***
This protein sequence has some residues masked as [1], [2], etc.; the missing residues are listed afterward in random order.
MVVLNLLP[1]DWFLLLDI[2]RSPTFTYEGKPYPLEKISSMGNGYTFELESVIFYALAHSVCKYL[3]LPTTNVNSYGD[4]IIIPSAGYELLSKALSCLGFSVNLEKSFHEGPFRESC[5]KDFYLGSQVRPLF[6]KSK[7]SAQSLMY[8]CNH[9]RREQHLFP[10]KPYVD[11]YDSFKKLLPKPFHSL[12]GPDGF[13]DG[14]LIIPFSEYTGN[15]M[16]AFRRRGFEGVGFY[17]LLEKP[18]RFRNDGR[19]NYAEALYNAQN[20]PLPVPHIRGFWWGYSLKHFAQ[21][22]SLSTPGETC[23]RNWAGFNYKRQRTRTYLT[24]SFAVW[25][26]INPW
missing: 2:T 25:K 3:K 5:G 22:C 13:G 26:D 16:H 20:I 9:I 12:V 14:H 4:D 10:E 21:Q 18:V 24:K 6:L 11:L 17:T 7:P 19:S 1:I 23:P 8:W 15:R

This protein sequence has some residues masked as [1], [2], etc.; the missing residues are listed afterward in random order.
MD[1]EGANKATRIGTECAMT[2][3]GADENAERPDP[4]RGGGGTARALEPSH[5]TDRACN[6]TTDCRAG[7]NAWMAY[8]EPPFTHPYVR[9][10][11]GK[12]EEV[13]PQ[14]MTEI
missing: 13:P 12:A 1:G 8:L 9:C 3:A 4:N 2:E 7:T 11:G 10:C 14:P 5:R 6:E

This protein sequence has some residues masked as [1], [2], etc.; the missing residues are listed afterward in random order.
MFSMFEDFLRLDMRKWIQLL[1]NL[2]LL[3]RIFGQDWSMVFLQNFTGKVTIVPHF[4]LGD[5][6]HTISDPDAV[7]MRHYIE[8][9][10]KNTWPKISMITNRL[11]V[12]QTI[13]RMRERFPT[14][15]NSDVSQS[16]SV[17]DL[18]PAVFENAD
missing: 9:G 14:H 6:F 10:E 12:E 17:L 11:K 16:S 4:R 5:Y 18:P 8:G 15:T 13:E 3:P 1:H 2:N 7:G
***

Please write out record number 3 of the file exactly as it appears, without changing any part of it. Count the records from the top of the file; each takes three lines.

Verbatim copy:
This protein sequence has some residues masked as [1], [2], etc.; the missing residues are listed afterward in random order.
MFSMFEDFLRLDMRKWIQLL[1]NL[2]LL[3]RIFGQDWSMVFLQNFTGKVTIVPHF[4]LGD[5][6]HTISDPDAV[7]MRHYIE[8][9][10]KNTWPKISMITNRL[11]V[12]QTI[13]RMRERFPT[14][15]NSDVSQS[16]SV[17]DL[18]PAVFENAD
missing: 9:G 14:H 6:F 10:E 12:E 17:L 11:K 16:S 4:R 5:Y 18:P 8:G 15:T 13:E 3:P 1:H 2:N 7:G